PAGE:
Utgårda-Loke still his throne retains;—
  Evil, itself a force, to force yields never!
  Goodness, not joined with strength, must child’s-play be;—
  On Ägir’s bosom so, the sun shines prettily;
  But fickle as the flood the graspless splendor see!        85
  As sink or rise the billows, thus all changeably
  The fairy brightness flitteth, moving endlessly.
  And force, from goodness severed, surely dies;
  Self-eating, self-consumed, as sword that lies
  In some damp cairn, black rust corrodes the prize:        90
  Yes! Life’s debauch fierce strength’s mad riot is!
  But ah! Oblivion’s heron flutters still
  O’er goblet-brim that traitorous sweet draughts fill,
And deep’s the wakened drunkard’s shame for deeds of ill!…
          “King Helge is no more!”—        95
  “King Helge, he,” said Frithiof,—“when, where, how?”
    “Thyself know’st well that whilst thou here hast builded
    This temple to the god, King Helge marched
    On painful foray ’mong the heathen Fins,
    Scaling each mountain wall. In Finland’s borders,        100
    Raised on a barren time-worn peak, there stood
    An ancient temple consecrate to Jumala:
    Abandoned and fast-shut, for many ages
    This desolate fane had been, its every rite
    Long since forgotten; but above the portal        105
    An old and monstrous idol of the god
    Stood, frail-supported, trembling to its fall.
    This temple none dared enter, scarce approach;
    For down from sire to son an eld tradition
    Went dimly warning, that whoever first        110
    The temple visited should Jumala view!
    This Helge heard, and in his blind fierce rage,
    The pathless wilds trod ’gainst this deity
    So hated from of old, all bent on razing
    The temple’s heathen walls. But when he’d marched        115
    Up where the ruin threatened, lo! all fast
    The massy moss-grown door was closed; and, covered
    With thick brown rust, the key still sat within it.
    Grim Helge then, the door-posts griping hard,
    With rude uncivil strain the moldering pillars        120
    Fierce shook, and straightway—with tremendous crash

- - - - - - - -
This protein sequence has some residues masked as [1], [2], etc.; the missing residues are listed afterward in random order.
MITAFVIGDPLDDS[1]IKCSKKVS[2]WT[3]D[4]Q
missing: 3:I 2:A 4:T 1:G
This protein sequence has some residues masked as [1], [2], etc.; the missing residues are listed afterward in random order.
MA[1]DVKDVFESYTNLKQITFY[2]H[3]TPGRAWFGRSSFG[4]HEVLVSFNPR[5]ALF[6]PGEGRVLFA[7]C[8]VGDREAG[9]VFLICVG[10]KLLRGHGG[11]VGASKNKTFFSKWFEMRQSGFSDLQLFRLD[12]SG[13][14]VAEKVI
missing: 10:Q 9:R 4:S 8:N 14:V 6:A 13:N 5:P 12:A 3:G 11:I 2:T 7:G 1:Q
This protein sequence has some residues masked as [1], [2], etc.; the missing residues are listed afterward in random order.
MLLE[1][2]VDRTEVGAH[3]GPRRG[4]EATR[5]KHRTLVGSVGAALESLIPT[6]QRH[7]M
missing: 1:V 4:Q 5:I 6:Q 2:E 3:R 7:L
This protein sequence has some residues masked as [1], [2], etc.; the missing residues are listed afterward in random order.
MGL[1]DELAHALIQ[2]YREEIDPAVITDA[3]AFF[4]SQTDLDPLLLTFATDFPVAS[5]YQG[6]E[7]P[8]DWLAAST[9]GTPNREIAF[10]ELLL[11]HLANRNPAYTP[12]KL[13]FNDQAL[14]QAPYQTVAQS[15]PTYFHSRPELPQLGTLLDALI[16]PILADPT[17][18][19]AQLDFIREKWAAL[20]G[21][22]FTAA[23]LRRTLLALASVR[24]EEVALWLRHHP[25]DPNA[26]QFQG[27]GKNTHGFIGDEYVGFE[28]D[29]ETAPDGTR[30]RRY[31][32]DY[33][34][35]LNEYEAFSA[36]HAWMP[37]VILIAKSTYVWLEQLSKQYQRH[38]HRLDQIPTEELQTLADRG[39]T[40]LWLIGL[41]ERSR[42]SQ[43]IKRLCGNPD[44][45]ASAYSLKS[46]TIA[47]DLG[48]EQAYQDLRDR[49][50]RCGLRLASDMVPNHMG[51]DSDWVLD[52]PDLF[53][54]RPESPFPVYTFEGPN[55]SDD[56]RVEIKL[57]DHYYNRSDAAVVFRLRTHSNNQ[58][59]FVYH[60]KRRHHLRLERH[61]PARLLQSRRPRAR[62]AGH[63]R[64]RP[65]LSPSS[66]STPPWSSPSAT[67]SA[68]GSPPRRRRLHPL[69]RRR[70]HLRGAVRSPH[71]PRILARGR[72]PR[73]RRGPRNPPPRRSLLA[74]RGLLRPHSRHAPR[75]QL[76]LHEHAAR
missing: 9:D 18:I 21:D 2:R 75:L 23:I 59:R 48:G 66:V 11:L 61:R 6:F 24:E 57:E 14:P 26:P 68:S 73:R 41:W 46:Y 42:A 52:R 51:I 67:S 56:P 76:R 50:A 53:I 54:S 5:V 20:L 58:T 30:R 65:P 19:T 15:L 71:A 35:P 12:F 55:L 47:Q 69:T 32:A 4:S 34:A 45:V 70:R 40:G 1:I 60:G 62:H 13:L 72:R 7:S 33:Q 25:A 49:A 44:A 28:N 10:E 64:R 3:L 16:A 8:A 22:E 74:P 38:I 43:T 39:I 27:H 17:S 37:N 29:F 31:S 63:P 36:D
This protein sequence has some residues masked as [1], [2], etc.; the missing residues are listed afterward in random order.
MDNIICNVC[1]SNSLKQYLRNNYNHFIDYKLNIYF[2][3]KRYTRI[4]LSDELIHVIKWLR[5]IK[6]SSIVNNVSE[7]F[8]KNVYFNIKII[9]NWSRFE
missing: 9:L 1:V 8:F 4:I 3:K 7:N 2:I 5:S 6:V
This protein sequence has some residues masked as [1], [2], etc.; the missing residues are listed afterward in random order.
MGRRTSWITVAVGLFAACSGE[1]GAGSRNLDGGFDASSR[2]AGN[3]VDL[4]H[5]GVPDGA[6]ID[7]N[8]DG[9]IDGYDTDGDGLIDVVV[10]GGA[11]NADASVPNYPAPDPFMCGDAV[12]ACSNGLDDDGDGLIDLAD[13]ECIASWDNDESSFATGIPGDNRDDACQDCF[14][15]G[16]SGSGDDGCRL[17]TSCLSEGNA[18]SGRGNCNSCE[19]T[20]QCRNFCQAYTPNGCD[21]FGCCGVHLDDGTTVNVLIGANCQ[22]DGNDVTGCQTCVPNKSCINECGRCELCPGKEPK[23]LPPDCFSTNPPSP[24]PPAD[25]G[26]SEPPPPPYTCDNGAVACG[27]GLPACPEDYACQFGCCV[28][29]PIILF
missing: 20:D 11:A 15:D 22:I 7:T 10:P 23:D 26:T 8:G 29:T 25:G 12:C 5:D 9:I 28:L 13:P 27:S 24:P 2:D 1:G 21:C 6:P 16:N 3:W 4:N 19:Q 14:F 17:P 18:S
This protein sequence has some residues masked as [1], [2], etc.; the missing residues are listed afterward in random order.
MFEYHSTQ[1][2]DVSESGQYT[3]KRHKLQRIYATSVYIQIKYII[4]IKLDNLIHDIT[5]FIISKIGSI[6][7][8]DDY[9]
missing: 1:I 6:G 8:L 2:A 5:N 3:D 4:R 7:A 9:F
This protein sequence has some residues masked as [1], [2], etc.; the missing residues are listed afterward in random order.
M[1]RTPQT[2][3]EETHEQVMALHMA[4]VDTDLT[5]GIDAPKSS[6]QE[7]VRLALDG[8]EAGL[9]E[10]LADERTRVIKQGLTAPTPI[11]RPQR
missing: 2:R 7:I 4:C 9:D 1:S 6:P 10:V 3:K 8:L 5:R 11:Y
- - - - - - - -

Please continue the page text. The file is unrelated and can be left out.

The sculptured image fell, burying beneath it
    Valhalla’s impious son; and so dread Jumala
    His eyes behold.—A messenger in haste
    These tidings brought ere yet last night was ended.        125
    “Now, only Halfdan sits on Bele’s chair.
    Thy hand, brave Frithiof, offer him! Revenge
    And passion sacrifice to heaven’s high gods:
    This Balder’s shrine demandeth;—I demand, too,
    As Balder’s highest priest, in token meet        130
    That peace’s gentle chief thou hast not mocked
    With vain professions and an empty homage.—
  Decide, my son!—shall Balder’s peace be broken?
  If so, in vain thou’st built this fane, the token
Of mild forgiveness, and in vain aged priest hath spoken!”        135
      Over the copper threshold Halfdan now,
              With pallid brow
      And fearful fitful glance, advanceth slow
      Tow’rds yonder tow’ring ever-dreaded foe,
        And, silent, at a distance stands.        140
        Then Frithiof, with quick hands,
      The corslet-hater, Angurvadel, from his thigh
    Unbuckleth, and his bright shield’s golden round
      Leaning ’gainst the altar, thus draws nigh;
              While his cowed enemy        145
      He thus accosts, with pleasant dignity:—
    “Most noble in this strife will he be found
          Who first his right hand good
      Offers in pledge of peaceful brotherhood!”
      Then Halfdan, deeply blushing, doffs with haste        150
  His iron gauntlet, and—with hearty grasp embraced—
          Each long, long severed hand
  Its friend-foe hails, steadfast as mountain-bases stand!
    That aged and awful priest then glad removeth
    The curse that rested on the varg I veum,        155
    Frithiof the outlaw; and as the last deep accents
    Of reconcilement and of blessing sounded—
    Lo! Ing’borg sudden enters, rich adorned
    With bridal ornaments, and all enrobed
    In gorgeous ermine, and by bright-eyed maidens        160
    Slow followed, as on heaven’s broad canopy
    Attending star-trains guard the regent moon!
          But the young bride’s fair eyes,
              Those two blue skies,
              Fill quick with tears,        165
  And to her brother’s heart she trembling sinketh;—
          He, with his sister’s fears
  Deep-moved, her hand all tenderly in Frithiof’s linketh,
  His burden soft transferring to that hero’s breast,
  Its long-tried faith fit place for Ing’borg’s rest.        170
Then, to her heart’s first, best beloved, her childhood’s friend,
                In nuptial band
          She gives her lily hand,
  As before pardoning Balder’s altar both low bend!

Shakespeare · Bible · Strunk · Anatomy · Nonfiction · Quotations · Reference · Fiction · Poetry
© 1993–2015 · [Top 150] · Subjects · Titles · Authors · World Lit.